• If you cycle in the wheels – behind another rider, you can save 20-30% energy. You can probably ride 3-6 km/h faster. Average speeds for team time trials are often 3-5 km/h faster than individual time trials.

Average Speeds for Hill Climbs

  • A gradient of 3% (Long Hill) – average speed 36 km/h
  • A gradient of 5% (box hill) – average speed 31 km/h
  • A gradient of 10% (Dover’s Hill) – average speed 22 km/h

World Hour Record (solo time trial on flat track)

The first official world hour record was set in 1893 by Henri Desgrange. He completed 35.3 Km in an hour. 100 years later, the average speed of the world hour record had increased to an incredible 56.37 Km. This was a reflection of improved training, improved aerodynamics and fitter athletes.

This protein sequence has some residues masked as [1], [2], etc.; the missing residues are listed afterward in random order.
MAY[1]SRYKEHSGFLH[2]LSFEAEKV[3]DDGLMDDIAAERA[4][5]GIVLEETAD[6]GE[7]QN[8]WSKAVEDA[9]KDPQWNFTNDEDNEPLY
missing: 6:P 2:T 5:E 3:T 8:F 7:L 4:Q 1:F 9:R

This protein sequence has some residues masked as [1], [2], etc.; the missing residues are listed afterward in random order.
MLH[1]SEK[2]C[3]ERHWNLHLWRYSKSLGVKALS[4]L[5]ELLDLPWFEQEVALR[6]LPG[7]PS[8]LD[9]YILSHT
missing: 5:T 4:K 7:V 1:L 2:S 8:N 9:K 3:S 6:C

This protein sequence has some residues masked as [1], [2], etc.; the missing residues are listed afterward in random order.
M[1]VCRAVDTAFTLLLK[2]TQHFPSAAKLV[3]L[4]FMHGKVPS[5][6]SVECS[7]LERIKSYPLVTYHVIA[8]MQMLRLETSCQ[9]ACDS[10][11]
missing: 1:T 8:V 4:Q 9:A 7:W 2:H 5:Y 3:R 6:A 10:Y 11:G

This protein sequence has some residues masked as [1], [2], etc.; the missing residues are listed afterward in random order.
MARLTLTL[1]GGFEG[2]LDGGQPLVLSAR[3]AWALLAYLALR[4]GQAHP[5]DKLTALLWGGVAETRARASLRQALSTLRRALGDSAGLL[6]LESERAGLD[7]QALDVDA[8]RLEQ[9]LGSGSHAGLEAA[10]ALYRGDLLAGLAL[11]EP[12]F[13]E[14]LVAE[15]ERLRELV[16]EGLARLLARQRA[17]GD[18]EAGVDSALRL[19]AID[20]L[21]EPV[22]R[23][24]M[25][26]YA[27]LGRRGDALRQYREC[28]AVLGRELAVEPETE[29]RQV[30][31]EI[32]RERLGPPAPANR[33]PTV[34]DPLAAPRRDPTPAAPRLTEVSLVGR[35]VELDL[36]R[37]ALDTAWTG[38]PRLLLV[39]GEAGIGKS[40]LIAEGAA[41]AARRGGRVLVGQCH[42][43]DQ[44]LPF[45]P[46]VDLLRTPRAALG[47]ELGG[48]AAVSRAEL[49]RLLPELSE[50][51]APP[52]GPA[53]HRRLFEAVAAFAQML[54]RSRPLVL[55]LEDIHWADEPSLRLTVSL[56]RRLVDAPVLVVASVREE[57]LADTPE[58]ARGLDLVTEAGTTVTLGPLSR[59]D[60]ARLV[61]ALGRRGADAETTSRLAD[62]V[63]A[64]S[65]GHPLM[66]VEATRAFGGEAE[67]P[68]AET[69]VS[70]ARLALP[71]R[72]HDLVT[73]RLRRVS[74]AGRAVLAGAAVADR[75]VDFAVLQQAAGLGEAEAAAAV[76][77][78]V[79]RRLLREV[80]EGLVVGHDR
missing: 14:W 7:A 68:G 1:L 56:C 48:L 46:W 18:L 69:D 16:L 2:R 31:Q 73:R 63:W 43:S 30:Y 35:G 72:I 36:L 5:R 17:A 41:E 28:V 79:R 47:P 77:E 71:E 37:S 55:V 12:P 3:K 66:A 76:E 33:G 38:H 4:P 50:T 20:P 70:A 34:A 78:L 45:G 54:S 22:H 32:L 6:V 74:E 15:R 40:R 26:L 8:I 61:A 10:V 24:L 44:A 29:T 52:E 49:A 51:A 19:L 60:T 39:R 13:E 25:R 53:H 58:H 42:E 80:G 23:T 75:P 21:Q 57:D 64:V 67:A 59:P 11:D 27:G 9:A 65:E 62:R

boardman-superman

The very aerodynamic superman position – 56.6 km/h

After Chris Boardman set a record of 56.375Km in 1996, the UCI change the rules. Using 1970s technology, Chris Boardman was just able to beat Eddy Merckx distance, covering 49.4 km/h. This shows the technology of Chris Boardman’s super aero position, added an extra 6 km/h on to his speed.

Boardman – UCI ’1970s’ position – 49.4 km/h

  • 1893 Henri Desgrange – 35.325 km/h
  • 1914 Oscar Egg – 44.247 km/h
  • 1942 Fausto Coppi – 45.871 km/h
  • 1972 Eddy Merckx – 49.431 km/h
  • 1992 Graeme Obree – 52.713 km/h (superman position)
  • 1994 Miguel Indurain – 53.040 km/h
  • 1996 Chris Boardman – 56.375 km/h (superman position)

Women’s Hour Record

  • 1996 Jeannie Longo – 48.159 km/h

UCI World Hour Record (limits on technology – no tribars like 1970s)

Men

  • Chris Boardman – 49.441 km/h